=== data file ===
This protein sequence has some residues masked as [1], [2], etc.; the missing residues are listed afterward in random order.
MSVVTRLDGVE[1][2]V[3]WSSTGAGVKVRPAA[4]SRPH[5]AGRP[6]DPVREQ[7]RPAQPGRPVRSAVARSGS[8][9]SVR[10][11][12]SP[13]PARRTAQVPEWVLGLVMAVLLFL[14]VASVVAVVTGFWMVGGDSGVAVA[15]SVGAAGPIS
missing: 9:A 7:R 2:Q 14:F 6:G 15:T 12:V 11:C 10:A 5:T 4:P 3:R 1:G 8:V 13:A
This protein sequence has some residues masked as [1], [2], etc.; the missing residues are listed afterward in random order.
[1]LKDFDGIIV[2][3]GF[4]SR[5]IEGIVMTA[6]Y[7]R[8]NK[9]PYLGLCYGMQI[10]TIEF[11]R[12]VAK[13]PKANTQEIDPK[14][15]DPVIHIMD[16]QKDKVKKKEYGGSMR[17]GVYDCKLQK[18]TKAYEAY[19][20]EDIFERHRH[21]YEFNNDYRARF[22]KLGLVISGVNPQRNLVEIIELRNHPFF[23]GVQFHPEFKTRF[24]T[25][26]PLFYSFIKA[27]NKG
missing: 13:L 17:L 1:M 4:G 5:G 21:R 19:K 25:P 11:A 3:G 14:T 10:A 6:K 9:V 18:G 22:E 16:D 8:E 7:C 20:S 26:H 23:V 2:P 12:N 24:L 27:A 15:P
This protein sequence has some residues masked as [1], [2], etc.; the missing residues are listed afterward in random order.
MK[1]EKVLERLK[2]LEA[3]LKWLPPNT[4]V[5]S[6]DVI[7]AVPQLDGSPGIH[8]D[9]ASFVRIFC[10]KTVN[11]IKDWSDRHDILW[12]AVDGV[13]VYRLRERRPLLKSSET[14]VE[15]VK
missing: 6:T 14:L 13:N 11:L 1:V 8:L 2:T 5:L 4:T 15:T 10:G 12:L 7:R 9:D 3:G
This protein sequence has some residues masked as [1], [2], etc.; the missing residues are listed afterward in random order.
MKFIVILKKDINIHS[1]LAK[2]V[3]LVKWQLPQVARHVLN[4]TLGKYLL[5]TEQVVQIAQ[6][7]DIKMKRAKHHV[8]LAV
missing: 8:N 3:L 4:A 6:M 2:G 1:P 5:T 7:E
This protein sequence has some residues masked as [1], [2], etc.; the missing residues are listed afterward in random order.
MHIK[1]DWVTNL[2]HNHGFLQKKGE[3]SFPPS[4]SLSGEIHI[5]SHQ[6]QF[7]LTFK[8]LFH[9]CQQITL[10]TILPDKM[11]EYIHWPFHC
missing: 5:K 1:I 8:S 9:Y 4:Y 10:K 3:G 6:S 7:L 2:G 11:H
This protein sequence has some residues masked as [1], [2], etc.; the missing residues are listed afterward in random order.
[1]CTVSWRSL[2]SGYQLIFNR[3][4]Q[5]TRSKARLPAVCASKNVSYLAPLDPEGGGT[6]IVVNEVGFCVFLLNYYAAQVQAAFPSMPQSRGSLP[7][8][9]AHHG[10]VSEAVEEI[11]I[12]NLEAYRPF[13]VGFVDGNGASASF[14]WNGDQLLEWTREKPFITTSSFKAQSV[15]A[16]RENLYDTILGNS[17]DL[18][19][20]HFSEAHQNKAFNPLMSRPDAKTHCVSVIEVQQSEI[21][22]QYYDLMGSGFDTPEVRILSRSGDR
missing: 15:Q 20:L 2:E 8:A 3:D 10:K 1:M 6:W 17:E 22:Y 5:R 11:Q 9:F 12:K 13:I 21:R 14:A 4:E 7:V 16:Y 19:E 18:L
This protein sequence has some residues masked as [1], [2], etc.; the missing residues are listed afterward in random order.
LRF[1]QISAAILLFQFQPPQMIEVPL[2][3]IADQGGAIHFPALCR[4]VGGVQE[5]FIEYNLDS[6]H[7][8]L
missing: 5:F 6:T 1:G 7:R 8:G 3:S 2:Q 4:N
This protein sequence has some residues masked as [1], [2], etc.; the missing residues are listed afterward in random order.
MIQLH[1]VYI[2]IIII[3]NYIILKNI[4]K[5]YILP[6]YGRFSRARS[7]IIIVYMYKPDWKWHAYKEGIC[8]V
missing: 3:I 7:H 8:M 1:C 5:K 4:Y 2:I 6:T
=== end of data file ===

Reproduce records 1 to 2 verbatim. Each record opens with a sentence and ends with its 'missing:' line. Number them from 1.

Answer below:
This protein sequence has some residues masked as [1], [2], etc.; the missing residues are listed afterward in random order.
MSVVTRLDGVE[1][2]V[3]WSSTGAGVKVRPAA[4]SRPH[5]AGRP[6]DPVREQ[7]RPAQPGRPVRSAVARSGS[8][9]SVR[10][11][12]SP[13]PARRTAQVPEWVLGLVMAVLLFL[14]VASVVAVVTGFWMVGGDSGVAVA[15]SVGAAGPIS
missing: 9:A 7:R 2:Q 14:F 6:G 15:T 12:V 11:C 10:A 5:T 4:P 3:R 1:G 8:V 13:A
This protein sequence has some residues masked as [1], [2], etc.; the missing residues are listed afterward in random order.
[1]LKDFDGIIV[2][3]GF[4]SR[5]IEGIVMTA[6]Y[7]R[8]NK[9]PYLGLCYGMQI[10]TIEF[11]R[12]VAK[13]PKANTQEIDPK[14][15]DPVIHIMD[16]QKDKVKKKEYGGSMR[17]GVYDCKLQK[18]TKAYEAY[19][20]EDIFERHRH[21]YEFNNDYRARF[22]KLGLVISGVNPQRNLVEIIELRNHPFF[23]GVQFHPEFKTRF[24]T[25][26]PLFYSFIKA[27]NKG
missing: 13:L 17:L 1:M 4:G 5:G 21:R 19:K 25:P 11:A 3:G 14:T 10:A 6:K 9:V 18:G 22:E 16:D 8:E 7:C 20:S 26:H 23:V 2:P 12:N 24:L 27:A 15:P